Many of those who believe in magic and its protection or punishing properties show a very irresponsible behavior when it comes to purchasing magic items from magic shops. I’ve seen a lot of people who suffered after misusing magic items (amulets, talismans) or buying counterfeit products. They come to me looking for help. That’s what those people, in my opinion, usually think (by the way, some of them are rather good at magic), “I’m going to buy this magic item. If it helps, perfect! If it doesn’t…
Well, at least it won’t do me any harm.” But it can harm you and the harm may be pretty severe. Even a harmlessly looking fake is potentially very dangerous, especially if you use it while performing a magic ritual. Each ritual implies calling up and directing certain energies into the spellcaster’s subtle bodies to make them stronger to influence the world or other people.
Artifacts made by true spellcasters call up only safe energies. Their influence on the spellcaster’s subtle bodies is never destructive. As for counterfeit magic items or magic items of poor quality, they may attract energies from the dark, infernal worlds. Sometimes, they may call up dark creatures and demons. As a result, the spellcaster’s energy is destroyed, while he himself becomes a victim of energy vampirism and possession. What it may lead to is no secret, including for those who don’t know much about magic – it’s a ruined fate, illnesses, insanity, inadequate behavior, and even death.
Secondly, people selling counterfeit goods at their magic shops online lack necessary qualifications. That’s why they sometimes sell very dangerous stuff without even knowing it. For example, you’ve probably heard of the so called “Tibetan bells.” As a rule, a site magic shop doesn’t differentiate between them. However, each bell has its own purpose: - Energy activation - Health and soul enhancement - Some call up the spirits of nature - Some call up demons Sadly, nobody will tell you which purpose each of the bells has. That’s why you never know what you’re buying. Even if you buy a bell which calls up demons as a souvenir, sooner or later someone – a member of your family or a friend – will ring it. Sometimes, a single stroke of the bell is enough to call up some infernal creature.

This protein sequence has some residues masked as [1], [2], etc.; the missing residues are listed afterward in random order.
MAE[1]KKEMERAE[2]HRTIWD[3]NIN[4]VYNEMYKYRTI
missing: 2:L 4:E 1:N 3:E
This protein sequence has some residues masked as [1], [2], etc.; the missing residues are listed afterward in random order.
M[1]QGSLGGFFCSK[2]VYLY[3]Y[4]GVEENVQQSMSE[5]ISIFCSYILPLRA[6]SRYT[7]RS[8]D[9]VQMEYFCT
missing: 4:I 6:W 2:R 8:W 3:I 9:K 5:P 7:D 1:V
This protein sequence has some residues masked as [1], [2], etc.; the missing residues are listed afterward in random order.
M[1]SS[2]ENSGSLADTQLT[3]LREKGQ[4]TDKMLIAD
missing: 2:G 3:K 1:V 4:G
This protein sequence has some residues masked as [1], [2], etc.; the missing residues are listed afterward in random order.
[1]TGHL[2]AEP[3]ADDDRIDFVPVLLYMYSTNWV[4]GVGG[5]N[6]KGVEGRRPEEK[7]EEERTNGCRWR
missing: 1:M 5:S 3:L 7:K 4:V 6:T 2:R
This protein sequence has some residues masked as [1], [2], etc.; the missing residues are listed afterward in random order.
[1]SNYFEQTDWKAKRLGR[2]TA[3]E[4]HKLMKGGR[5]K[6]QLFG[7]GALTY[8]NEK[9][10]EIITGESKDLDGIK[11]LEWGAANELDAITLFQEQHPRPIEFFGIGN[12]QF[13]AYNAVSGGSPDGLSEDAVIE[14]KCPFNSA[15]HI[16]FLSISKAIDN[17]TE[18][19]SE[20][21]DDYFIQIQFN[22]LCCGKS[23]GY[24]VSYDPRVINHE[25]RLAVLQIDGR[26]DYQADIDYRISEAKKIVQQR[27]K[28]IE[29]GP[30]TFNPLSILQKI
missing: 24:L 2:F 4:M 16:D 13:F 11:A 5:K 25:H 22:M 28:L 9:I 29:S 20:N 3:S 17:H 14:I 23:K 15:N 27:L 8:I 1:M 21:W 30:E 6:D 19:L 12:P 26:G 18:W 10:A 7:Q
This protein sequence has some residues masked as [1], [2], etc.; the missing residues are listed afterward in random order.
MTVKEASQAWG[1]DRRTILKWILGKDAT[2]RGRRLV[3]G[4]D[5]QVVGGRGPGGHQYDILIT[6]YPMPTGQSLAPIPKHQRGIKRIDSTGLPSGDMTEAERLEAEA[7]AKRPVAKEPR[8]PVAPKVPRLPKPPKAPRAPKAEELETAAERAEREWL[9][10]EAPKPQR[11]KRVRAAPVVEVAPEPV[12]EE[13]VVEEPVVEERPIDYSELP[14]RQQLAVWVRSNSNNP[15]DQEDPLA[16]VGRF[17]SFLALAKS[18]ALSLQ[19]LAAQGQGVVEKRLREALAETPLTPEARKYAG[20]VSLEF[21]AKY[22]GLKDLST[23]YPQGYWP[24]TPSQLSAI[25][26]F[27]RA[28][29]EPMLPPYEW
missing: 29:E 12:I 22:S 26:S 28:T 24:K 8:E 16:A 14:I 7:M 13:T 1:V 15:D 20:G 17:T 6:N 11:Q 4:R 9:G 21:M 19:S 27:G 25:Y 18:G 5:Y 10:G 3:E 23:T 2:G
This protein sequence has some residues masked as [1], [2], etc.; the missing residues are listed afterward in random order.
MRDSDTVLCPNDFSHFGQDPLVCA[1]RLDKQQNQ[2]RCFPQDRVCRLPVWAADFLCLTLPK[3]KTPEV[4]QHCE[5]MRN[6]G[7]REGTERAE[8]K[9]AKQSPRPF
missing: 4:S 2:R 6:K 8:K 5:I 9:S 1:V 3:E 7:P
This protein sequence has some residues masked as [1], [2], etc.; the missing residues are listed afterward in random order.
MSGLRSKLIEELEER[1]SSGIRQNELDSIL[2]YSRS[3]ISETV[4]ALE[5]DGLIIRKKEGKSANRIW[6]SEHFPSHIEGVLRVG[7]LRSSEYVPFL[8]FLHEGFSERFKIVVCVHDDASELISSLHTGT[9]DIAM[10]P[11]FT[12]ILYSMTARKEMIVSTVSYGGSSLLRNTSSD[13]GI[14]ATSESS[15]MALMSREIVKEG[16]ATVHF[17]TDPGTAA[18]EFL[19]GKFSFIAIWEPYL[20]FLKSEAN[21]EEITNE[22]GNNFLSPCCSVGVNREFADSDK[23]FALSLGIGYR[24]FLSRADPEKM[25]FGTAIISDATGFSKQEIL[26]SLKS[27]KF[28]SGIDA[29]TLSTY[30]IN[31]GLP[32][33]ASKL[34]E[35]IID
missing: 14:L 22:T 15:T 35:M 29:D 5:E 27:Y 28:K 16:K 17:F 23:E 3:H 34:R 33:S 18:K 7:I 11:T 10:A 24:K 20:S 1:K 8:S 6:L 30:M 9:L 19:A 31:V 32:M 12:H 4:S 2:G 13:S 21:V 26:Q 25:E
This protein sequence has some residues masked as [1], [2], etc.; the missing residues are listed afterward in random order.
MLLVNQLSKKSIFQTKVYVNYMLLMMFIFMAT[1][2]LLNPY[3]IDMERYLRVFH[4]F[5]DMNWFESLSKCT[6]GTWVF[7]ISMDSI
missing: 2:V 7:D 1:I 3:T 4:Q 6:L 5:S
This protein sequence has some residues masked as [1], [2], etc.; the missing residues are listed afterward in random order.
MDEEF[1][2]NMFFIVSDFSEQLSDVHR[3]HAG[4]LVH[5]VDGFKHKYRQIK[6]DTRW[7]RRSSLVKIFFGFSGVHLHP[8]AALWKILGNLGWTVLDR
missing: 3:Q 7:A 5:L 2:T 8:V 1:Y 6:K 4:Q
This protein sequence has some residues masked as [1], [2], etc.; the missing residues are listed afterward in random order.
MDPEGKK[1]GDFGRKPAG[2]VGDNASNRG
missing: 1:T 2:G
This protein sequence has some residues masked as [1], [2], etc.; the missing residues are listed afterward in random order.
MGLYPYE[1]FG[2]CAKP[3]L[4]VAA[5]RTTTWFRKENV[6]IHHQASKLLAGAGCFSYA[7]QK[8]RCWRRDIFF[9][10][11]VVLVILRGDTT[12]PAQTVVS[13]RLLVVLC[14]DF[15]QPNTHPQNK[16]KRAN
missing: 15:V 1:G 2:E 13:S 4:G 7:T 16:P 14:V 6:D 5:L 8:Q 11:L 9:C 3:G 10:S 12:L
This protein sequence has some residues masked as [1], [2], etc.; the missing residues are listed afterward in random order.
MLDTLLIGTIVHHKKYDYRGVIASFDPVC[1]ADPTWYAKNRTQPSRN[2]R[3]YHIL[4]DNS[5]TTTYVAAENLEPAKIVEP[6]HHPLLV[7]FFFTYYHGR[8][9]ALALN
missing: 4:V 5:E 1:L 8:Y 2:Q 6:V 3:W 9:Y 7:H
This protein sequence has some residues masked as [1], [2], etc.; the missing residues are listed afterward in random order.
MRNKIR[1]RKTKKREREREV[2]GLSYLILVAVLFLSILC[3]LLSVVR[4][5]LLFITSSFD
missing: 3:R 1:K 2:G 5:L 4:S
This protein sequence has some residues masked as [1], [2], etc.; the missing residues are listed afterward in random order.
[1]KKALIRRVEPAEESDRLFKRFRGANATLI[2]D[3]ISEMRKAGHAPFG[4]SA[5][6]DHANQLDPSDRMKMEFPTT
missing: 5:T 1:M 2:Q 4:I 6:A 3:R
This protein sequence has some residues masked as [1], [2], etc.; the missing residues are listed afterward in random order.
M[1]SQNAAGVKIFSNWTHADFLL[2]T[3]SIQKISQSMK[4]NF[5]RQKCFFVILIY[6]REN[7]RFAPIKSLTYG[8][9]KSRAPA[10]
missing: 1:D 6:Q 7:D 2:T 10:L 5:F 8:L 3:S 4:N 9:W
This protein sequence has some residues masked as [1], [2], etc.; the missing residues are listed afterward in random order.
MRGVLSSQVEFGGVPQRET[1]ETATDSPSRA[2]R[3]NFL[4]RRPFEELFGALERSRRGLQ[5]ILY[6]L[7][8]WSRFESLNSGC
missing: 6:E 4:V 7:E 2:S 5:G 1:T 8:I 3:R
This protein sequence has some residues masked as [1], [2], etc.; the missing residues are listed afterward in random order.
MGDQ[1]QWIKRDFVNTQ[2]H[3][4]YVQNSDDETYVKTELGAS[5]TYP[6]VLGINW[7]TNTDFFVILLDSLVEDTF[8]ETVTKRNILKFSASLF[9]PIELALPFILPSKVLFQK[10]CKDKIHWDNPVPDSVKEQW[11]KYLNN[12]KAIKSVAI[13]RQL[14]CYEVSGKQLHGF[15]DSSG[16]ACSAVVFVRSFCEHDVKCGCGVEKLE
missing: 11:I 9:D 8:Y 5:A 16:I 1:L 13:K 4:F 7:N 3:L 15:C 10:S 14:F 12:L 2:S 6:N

There is one more way for you to suffer after buying a random magic item. That is buying an item guarded by a religious teaching or magic school which is alien to you. Experienced spellcasters always contact the egregore and gods first to get their blessing to help their customer. When a seller offers counterfeit stuff in his online magic shop, he’s unlikely to do that. But he should! Because egregores and gods mercilessly punish most of the strangers. Thus, they don’t punish people who profess the same religion they do, even if a dangerous magic item has been purchased. On the contrary, they may reduce the risks.
But if you’re a stranger, they will ensure that you will be punished as severely as possible. Nothing will stop them, including your insanity or death. So before you order anything from a magic shops, find out everything you can about the item and its potential danger. Remember, if a seller is reluctant to consult you, never buy anything from him.Any experienced spellcaster will always answer all your questions concerning his products and services. Moreover, he will instruct you on how to handle the magic item so it doesn’t harm you. He will tell you about the likely consequences of using any amulet or talisman, as well as adjust the magic item to you, making it obey your will and be safe to you. That’s what all powerful and professional sorcerers and witches, including me, do.
Also, it’s possible to tell online magic shops selling counterfeit goods from real magic shops by the number of “magic” items offered. A true artifact is usually one of a kind, because making magic artifacts according to authentic magic recipes is extremely difficult. As a rule, a sorcerer can offer one to two magic items of the same kind. If you are offered dozens or hundreds of identical magic items, it means they’re all fake, and will help you no more than a pen purchased from a nearby supermarket